Painting is the best medicine as artist adapts to life as an ‘old lady’ living with polymyalgia rheumatica

Artist Frances Innes from Peterhead (Ross Johnston/Newsline Media)
Artist Frances Innes from Peterhead (Ross Johnston/Newsline Media)

FOR the first 64 years of her life, Frances Innes had never fallen ill.

Aside from the odd case of the sniffles, she was as fit as a fiddle and incredibly active for her age.

But almost overnight, the grandmother was struck down with a debilitating illness.

Frances, who lives in Peterhead, was diagnosed with polymyalgia rheumatica, which causes pain, stiffness and inflammation in the muscles around the shoulders, neck and hips.

The condition, which only affects one in every 1200 people, is usually found in the over-70s.

Frances, 65, said: “It started last summer. One day I felt a bit stiff getting out of the car.

“And over the next few days it got progressively worse, spreading to my legs and arms.

“Within around a week, my mobility had almost disappeared.”

The mum-of-two added: “It all happened very quickly. One minute, I was perfectly fine and the next I needed help to get out of a chair and couldn’t bend or stand for long.

“It was quite scary losing my independence, and quite frightening becoming so ill.

“I’d barely even had a cold up until then.

“I know I’m 65, but I always consider myself to be quite young and active for my age.

“Turning into an old lady almost overnight was quite frightening.”

(Ross Johnston/Newsline Media)


Scans also revealed Frances, an artist, was suffering from brittle bone illness osteoporosis.

“It was quite an adjustment. I went from being quite independent and walking everywhere to not really being able to go very far or do the things I would normally do.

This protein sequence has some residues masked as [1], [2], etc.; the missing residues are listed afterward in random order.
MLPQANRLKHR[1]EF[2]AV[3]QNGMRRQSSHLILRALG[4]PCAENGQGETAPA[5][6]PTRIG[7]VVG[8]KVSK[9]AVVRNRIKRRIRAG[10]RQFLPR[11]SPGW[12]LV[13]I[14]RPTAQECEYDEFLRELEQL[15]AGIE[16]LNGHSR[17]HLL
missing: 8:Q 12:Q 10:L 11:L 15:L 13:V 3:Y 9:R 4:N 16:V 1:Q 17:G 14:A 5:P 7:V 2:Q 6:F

“I had to rely on people to help me in and out of a chair. I couldn’t venture far and I was uncomfortable a lot of the time.”

The combination meant she could barely paint – a hobby turned profession which she had enjoyed for decades.

“One of the hardest things was not being so able to paint,” she said.

“I do it most afternoons at home and mostly seascapes, which involves spending a lot of time on the floor splashing paint around.

“I was limited to small ink drawings which didn’t take long to complete – and didn’t involve sitting for any length of time. Thankfully I didn’t need to stop completely, but it was very frustrating. I just didn’t feel like me.”

After a few months, Frances was referred to a specialist who put her on to steroids.

And thankfully her stiffness started to improve.

It took six long months, but eventually she started to get back to her normal, active self.

“There were moments when I wondered when it would end,” said Frances.

Over the past few months, Frances has been able to throw herself back into painting.

She recently hosted a showcase of more than 100 pieces of her work through North East Open Studios and will have an exhibition at Banff Castle in December.

“It’s so good to get back to it and feel like myself again,” said Frances. “Hosting the open event has given me a focus and something to work towards.

“Just seeing my pieces on the wall is the best medication you can get.”